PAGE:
In the year 2018, the Cabinet approved the ambitious Jal Marg Vikas Project aimed at linking Varanasi to Haldia via waterway. The proposed Rs-5,369-crore waterway project is one of the flagship infrastructure projects of the government and involves a significant investment from the World Bank. Many ecologists have raised concerns over the debilitating effects due to navigation of large vessels weighing up to 1500-2000 tonnes. “Alongwith erosion, dredging will effectively destroy the river’s aquatic life and the fisher communities that depend on them,” claims Suresh. “We have not been contacted by the government for this project, instead we have been asked to show license over private players to sail our boats on the river”, says Vishnu when asked about the government’s claim to have the Mallah community in support.
The fishermen are scared that due to dredging the water might get polluted and a drop in the fishing might put their livelihood in trouble. “On another hand, this multi-modal terminal on River Ganga is completely in contradiction to the Clean Ganga Movement, they are as ambiguous as their laws and schemes,”Manish reiterated. The very project of privatization of the river throws out the very people who have contributed to the development of ghats and continue to nurture the tradition.
“Projects on and around Ganga do not seem to be in favor of people, they are for profit and private companies friendly”, says Suresh Pratap. The fear and insecurity among the voters might help the opposition parties, he remarked.
Beneficiary voters have been referred to as having the most crucial role in the election of Uttar Pradesh. This strata of voters are described as the direct beneficiaries of government schemes. Especially women and migrant workers who have returned home after the Nationwide lockdown in 2020, from several parts of the country are counted upon as the trustworthy and ‘loyal’ supporters of the ruling party. Two weeks ago, Prime Minister in a speech said that he had received a video of an elderly lady who says “Humne Modi ka namak khaya hai, vishwasghat nahi karenge” (We have been fed by Modi, we will not betray him), to which Reena Kanojia who works as a washerwoman around the banks of Ganga says, “I am migrant as well as the woman beneficiary, we have been left stranded during the lockdown as well as when our safety is concerned. We survived on salt and roti and Modi talks about returning him the favour.”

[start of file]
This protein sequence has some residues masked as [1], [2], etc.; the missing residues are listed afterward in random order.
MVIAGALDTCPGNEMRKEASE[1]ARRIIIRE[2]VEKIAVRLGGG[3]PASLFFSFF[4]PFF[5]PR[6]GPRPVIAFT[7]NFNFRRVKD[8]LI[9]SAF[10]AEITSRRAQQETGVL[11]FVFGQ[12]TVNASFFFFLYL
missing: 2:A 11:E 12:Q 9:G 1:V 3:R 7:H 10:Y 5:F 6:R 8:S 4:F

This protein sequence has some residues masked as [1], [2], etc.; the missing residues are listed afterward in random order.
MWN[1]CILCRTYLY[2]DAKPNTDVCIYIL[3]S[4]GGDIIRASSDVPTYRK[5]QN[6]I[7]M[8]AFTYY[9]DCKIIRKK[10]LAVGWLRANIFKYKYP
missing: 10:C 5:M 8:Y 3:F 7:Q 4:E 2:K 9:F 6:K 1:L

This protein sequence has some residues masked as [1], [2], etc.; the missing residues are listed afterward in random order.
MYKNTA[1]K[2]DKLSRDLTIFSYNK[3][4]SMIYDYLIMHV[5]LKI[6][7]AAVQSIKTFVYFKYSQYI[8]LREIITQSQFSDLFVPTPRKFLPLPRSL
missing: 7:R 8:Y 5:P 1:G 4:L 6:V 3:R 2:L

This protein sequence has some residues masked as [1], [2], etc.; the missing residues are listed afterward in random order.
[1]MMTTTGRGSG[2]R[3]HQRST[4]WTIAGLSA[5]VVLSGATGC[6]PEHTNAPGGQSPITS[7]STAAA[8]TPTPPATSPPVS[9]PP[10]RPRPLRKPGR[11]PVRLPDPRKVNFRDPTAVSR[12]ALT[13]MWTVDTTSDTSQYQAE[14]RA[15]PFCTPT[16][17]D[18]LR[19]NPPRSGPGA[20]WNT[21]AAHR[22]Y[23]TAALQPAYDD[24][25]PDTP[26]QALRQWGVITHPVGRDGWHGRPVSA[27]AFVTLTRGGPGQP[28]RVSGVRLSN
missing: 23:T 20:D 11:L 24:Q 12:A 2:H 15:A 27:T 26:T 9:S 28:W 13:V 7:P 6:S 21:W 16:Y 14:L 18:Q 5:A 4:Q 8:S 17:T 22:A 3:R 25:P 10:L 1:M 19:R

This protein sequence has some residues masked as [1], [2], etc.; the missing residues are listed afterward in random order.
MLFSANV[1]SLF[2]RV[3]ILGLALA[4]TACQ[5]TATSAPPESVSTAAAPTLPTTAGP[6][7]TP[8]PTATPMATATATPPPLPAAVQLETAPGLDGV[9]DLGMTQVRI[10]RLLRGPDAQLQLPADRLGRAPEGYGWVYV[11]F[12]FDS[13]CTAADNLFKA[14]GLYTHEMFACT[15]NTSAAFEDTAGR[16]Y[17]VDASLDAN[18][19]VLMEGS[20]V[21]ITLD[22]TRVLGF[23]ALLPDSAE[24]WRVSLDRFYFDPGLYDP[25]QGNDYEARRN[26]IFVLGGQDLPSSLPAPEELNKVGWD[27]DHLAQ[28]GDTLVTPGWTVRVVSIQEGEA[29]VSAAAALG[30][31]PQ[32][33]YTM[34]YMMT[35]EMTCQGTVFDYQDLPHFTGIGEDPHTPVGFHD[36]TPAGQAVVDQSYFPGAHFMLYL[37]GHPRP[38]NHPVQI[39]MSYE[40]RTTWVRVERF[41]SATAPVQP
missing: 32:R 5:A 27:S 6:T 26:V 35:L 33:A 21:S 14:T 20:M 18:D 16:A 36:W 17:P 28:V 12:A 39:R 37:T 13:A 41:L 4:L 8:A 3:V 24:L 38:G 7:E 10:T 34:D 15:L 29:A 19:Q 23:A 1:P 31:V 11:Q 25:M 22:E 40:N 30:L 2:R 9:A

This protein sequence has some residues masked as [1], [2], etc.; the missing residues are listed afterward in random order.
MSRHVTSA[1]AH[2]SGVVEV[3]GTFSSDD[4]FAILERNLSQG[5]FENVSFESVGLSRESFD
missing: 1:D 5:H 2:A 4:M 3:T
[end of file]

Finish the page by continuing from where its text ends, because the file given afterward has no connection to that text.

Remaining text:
Manish challenges this narrative and adds that women from marginalised groups such as SCs, OBCs and Muslim have understood the anti-Dalit, anti-Dalit and anti-poor politics of Bharatiya Janta Party. “Schemes like Ujjwala Yojna are good to talk about but what about the cost of refilling?”, asks Reena. The rise in price of LPG refilling has pushed 8 out of 10 women in Uttar Pradesh to rely on chulha over cooking gas. Varanasi achieved the record turnout of 67% women voters in 2017 Assembly elections.
People deciding their politics
Veteran journalists of the region are of the belief that all the corporate-friendly policies and rising unemployment will help other parties gain momentum over the ruling Bharatiya Janata Party. Due to anti-incumbency, Akhilesh Yadav and Mayawati have become popular.
“The issue with brand Modi is that he never takes the responsibility for the failures of his party,” says Suresh Pratap. He also added that the ruling party is in denial and voters are now disillusioned and this election is going to be“people v/s BJP”. BJP has sensed the situation and due to this, PM Modi has cut Yogi Adityanath from campaigning in Banaras, and has taken charge.
The author is a a student of Convergent Journalism from Jamia Millia Islamia. Inputs from Manish Jha, Surendra Pratap and Swati S.